60.
The Respondent submits that the July Statement’s purpose was not, contrary to the Claimant’s allegation, to "stop the Claimant’s business" or "to stop Claimant" but to stop the Claimant’s detrimental practice of submitting applications which did not allow an assessment in accordance with the Act on Allowances, submits the Respondent.32
61.
The Claimant, on the other hand, submits that the July Statement "targeted specifically at the Claimant’s business" and "was the first step on the way to destroying the Claimant’s business"33
62.
In this respect, the Claimant writes as follows:34

95. The key requirement in the July Instruction was the onus on the Labour Office regional branches to request suppliers of aids to provide a list of individual components and prices. The July Instruction also stated that in order to compare prices for the purposes of identification of the "least economically demanding’ condition under section 9(10) aid the Labour Office was:

"to compare the prices of the same or similar aids from different producers or suppliers, means for example in the case of hardware to have information about the name of the producer or trade name (such as Apple iPhone 4). In case of software it is necessary to know the producer and trade name (such as Microsoft Office 2010, Home & Business)".

96. The July Instruction contains multiple references to the necessity for an aid to be functional and serve a particular user’s needs and purpose in line with the objective of the Act on Allowances. However, it also contained a draconian edict:

"...in case of not delivering the list of particular components, the application for the allowance for special aid will be rejected. If the list or the invoice includes training, protective covers, or other additions, which are not necessary, we do not include them in the price of the aid. "

97. This is arbitrary and contradictory in a number of respects. First, it goes against the functionality objective which the July Instruction recognised as valid. As explained above, an aid without proper configuration and training is of no use to a blind or visually impaired person. If a blind or visually impaired person receives a machine in a box, he or she is very unlikely to be able to do anything with it. As Mr. Tollefsen pointed out:

"An assistive technology solution configured for the specific needs of a visually impaired person with training is completely distinct from a product ordered from a list and simply out of the box, which is likely to be largely inappropriate and unfit for purpose".

Effective solutions require set-up, installation, ongoing configuration, adjustments and guidance from those who understand how the aid is designed in light of that particular person’s needs.

98. Second, it is striking that the July Instruction expressly referred to these two examples - "training and protective covers" - for exclusion from the price of an aid. Both were integral parts and distinguishing features of a solution developed by the Claimant, especially when compared with its competitors. Configuration, training, and support were a necessary feature of the Claimant’s assistive technology solutions. As mentioned above, the Claimant’s business was not to resell hardware components. It developed an integrated holistic solution often comprised of several aids that would function and work well together to serve particular needs of a visually impaired person.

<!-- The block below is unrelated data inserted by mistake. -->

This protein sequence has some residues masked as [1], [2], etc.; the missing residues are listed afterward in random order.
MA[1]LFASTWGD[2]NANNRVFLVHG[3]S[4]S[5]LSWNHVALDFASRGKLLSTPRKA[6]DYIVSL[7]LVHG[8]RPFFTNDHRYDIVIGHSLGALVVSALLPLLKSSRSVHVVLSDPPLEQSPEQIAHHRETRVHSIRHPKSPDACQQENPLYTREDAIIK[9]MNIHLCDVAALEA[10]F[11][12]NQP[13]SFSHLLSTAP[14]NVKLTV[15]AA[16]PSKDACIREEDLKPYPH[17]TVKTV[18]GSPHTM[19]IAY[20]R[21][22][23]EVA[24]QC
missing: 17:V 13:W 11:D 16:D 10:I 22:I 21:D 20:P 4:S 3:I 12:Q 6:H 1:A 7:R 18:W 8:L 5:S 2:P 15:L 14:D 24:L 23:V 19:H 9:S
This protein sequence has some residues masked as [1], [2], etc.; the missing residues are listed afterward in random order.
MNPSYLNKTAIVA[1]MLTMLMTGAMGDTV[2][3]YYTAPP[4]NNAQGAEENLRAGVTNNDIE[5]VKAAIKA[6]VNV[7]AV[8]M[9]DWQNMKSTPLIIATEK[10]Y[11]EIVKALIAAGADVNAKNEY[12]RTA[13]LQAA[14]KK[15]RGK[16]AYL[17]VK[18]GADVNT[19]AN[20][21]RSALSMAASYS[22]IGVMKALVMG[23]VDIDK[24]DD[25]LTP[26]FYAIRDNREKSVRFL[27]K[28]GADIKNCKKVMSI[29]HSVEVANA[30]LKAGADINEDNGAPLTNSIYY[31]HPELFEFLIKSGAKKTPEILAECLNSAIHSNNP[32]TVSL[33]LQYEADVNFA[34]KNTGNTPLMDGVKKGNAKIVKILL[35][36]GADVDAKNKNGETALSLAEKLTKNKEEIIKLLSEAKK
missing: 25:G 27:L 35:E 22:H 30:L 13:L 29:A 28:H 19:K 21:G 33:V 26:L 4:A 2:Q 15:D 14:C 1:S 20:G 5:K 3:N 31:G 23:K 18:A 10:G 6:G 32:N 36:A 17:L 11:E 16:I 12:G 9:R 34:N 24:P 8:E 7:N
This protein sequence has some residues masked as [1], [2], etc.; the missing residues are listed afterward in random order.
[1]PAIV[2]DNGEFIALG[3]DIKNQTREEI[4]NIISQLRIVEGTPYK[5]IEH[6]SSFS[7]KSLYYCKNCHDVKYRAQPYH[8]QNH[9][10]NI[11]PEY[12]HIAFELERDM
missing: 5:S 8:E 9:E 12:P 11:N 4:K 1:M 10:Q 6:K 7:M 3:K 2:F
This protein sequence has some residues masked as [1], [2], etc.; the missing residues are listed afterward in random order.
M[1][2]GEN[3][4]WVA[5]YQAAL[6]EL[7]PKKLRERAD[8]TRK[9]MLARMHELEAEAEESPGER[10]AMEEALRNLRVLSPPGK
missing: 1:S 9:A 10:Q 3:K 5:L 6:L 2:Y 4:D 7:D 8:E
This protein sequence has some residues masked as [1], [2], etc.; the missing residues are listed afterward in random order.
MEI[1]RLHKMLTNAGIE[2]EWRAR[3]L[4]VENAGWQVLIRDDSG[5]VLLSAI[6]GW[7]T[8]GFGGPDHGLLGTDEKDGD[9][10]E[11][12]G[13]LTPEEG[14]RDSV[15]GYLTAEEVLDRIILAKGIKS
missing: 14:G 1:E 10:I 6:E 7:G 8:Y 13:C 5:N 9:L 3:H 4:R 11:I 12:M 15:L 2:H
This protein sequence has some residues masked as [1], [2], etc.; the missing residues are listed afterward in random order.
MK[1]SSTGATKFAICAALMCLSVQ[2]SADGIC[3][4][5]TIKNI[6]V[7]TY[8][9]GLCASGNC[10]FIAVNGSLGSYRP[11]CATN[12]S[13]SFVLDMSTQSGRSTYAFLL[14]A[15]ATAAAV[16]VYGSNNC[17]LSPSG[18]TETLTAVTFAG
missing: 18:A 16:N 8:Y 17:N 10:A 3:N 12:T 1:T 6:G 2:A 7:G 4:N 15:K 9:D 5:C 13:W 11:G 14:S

99. Furthermore, the exclusion of protective covers is notable. Protective covers serve the purpose of increasing the durability of an aid. An aid may not last very long without a protective cover - especially in the hands of a person without sight. This is significant particularly in the light of the very clear five-year financial limits as set out in the Act on Allowances (as above).

100. It is also notable that the July Instruction contains an express reference to an Apple iPhone. Apple iPhones were an underlying product that Brailcom and later the Claimant incorporated into electronic communication aids. The iPhone was "a device that was supplied by A11Y but usually not by other competitors at the time. "

63.
The Claimant also submits that the July Statement was issued "without transparency and the Claimant was not informed about it at this time. It was not until later that the Claimant discovered that the July Instruction had even been issued."35
64.
According to the Claimant, the following four measures of the Respondent destroyed its investment in the Czech Republic and lead to its insolvency.

IV. THE RESPONDENT’S ALLEGED MEASURES AGAINST THE CLAIMANT

A. THE RESPONDENT ALLEGEDLY PRESSURED THE CLAIMANTS VISUALLY IMPAIRED CUSTOMERS TO LEAVE THE CLAIMANT AND TURN TO THE CLAIMANTS COMPETITORS

(1) The Claimant’s Position

65.
According to the Claimant, following the issuance of the July Statement, the Respondent’s representatives repeatedly told many customers of the Claimant that they should seek their assistive technology aids from the Claimant’s competitors (which the Respondent sometimes named, including Spektra and Galop).36
66.

The record is replete with evidence of this wrongdoing says the Claimant, including the following: